'Lawless' Russian actions reflect mounting frustration
Self-criticism and even an apology follow last week's sweep of two Chechen towns.
The plan seemed simple, when Russian President Vladimir Putin laid out a new strategy six months ago to end the protracted war in Chechnya.
He would radically reduce the number of Russian troops there. And he passed the task of destroying remaining Chechen rebels from the Army to the Federal Security Service (FSB) - successor to the KGB.
But the plan did not pan out.
Today, Russia is more mired than ever in the breakaway republic. Senior officials are reeling from the fallout of a "mopping up" security sweep in two villages in western Chechnya last week. And the public is again questioning the government's human rights abuses in Chechnya.
"It is clear that Putin has the political will to carry on," says Oksana Atonenko, the Russia and Eurasia director at the International Institute for Strategic Studies in London. "For [Mr. Putin], the endgame is that Chechnya disappears from the front pages."
But talk of that endgame is premature, she adds, because throughout the stalemate of the past year - even as Russian forces officially endure 150 deaths a month to rebel mines and ambushes - Moscow has done little to create institutions and enforce rules that can guarantee the safety of civilians.
"What Russian forces are doing there is totally lawless," Ms. Antonenko says. "[Putin] really personally believes that all Chechens who take part in this war should be eliminated. Period."
Russian troops conducted security sweeps on the villages of Assinovskaya and Sernovodsk July 3 and 4, after five Russian policemen were killed by a mine in the area. More than 1,000 Chechen men and boys were detained, beaten, and robbed - with some tortured with electrical current - during the operation.
Russian troops and police regularly carry out such sweeps, known as zachistki, ostensibly to check identity documents and weed rebels out of the population. In the past, they have led to the deaths of detainees.
But the scale of the latest operation drew unexpected outcry.
In an almost unheard of self-criticism of troop activities, Russia's top military chief in Chechnya, Lt. Gen. Vladimir Moltenskoi, spoke of "widespread crimes in carrying out passport checks" in the two villages. Russia's ITAR-TASS news agency quoted him telling officers that the search was carried out "in lawless fashion, laying the place to waste and then pretending they knew nothing about it."
In a bid to prevent four local pro-Moscow administrators from quitting over the searches, Viktor Kazantsev, the Kremlin envoy to the region, issued a rare public apology for the abuses, and asked them for forgiveness.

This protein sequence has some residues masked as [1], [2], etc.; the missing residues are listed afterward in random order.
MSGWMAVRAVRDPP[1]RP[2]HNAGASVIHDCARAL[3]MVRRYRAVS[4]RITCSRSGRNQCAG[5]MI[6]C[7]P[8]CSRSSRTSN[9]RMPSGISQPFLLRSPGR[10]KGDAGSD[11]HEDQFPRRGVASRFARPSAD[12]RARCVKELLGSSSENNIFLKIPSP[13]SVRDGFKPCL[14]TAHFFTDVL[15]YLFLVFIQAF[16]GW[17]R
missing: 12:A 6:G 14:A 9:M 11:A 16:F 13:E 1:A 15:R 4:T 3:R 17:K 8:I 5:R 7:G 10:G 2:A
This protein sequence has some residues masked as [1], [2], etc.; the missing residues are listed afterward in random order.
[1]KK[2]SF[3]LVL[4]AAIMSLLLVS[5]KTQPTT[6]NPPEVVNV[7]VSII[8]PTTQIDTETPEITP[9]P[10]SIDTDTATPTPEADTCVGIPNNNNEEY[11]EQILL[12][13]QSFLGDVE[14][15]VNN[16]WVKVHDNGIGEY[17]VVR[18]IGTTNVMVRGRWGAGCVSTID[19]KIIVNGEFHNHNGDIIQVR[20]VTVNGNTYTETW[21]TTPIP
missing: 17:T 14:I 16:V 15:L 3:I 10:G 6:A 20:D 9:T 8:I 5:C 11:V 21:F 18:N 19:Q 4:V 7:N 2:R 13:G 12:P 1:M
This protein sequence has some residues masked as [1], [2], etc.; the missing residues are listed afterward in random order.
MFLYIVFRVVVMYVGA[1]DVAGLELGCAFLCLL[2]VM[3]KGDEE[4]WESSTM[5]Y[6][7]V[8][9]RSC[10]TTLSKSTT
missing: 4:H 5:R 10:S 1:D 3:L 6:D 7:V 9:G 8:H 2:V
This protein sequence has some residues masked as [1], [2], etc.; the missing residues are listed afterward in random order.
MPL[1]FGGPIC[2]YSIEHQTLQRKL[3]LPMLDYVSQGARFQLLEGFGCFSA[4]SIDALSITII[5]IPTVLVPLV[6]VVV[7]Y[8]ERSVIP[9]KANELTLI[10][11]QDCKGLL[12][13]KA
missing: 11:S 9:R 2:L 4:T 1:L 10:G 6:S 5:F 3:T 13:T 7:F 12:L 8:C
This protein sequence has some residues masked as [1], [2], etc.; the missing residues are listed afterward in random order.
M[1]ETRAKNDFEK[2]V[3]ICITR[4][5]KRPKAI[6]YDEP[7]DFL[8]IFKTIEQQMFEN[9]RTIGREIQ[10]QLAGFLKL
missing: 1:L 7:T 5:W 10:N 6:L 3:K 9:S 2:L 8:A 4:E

Though Interior Minister Boris Gryzlov said the sweeps were "tough but necessary," and conducted legally, Mr. Kazantsev promised that the Russian forces responsible for the incidents would be punished by Monday.
The Moscow-appointed officials detail troop abuses including the stealing of $2,000 meant for teachers' pay, and the tossing of grenades into school classrooms during the recent raids.
Not one rebel was captured, and no weapons were found, says Akhmad Kadyrov, the pro-Russian administrator of Chechnya.
"The counter-terrorist operation is now directed against the peaceful population, not the bandits," Mr. Kadyrov said. "Our efforts to help stability and create conditions for the return of refugees have been thwarted by ill-conceived and criminal actions."
Local human rights groups say robbery was a key component for poorly paid Russian troops. Refugees describe a pricing system of bribes. Residents with their papers in order were charged 200 rubles - about $6 - for their freedom. Non-residents paid from 500 to 1,000 rubles.
"It seems [senior officials] are unable to keep this lawlessness under control, because there is no punishment for any crime," says Tatyana Kasatkina, director of the Russian human rights groups Memorial in Moscow.
The result is unaccountability that continues to undermine any solution to the Chechen conflict.
"Do not try to find any decisions to organize such zachistki at the top level," says Anna Politkovskaya, a Russian journalist with the Novaya Gazeta newspaper in Moscow, who often works in Chechnya. "They did not do it. The decision that they made was to permit the Army to do anything in Chechnya," Ms. Politkovskaya says. "The top brass believes that the best way to 'pacify' Chechnya is regular use of 'deterrent' actions."
Putin last year was widely quoted as vowing to go after Chechen rebels and "rub them out in the outhouse."
Broader issues of accountability on the battlefield must be dealt with first, experts say, if any future peace is to be made and stick. And in Russia - where, Chechnya aside, legal reform is still a work-in-progress - hopes aren't high of quick improvement.
(c) Copyright 2001. The Christian Science Monitor